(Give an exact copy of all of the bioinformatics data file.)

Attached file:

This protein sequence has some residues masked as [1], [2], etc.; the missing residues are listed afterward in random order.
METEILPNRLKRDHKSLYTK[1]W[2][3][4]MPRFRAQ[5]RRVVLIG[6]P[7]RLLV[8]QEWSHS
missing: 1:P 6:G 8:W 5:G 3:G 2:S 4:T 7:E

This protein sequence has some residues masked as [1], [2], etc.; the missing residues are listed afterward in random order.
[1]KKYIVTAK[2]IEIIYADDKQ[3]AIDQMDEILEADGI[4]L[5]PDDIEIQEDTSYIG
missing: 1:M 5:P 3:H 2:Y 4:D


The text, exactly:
This protein sequence has some residues masked as [1], [2], etc.; the missing residues are listed afterward in random order.
METEILPNRLKRDHKSLYTK[1]W[2][3][4]MPRFRAQ[5]RRVVLIG[6]P[7]RLLV[8]QEWSHS
missing: 1:P 6:G 8:W 5:G 3:G 2:S 4:T 7:E

This protein sequence has some residues masked as [1], [2], etc.; the missing residues are listed afterward in random order.
[1]KKYIVTAK[2]IEIIYADDKQ[3]AIDQMDEILEADGI[4]L[5]PDDIEIQEDTSYIG
missing: 1:M 5:P 3:H 2:Y 4:D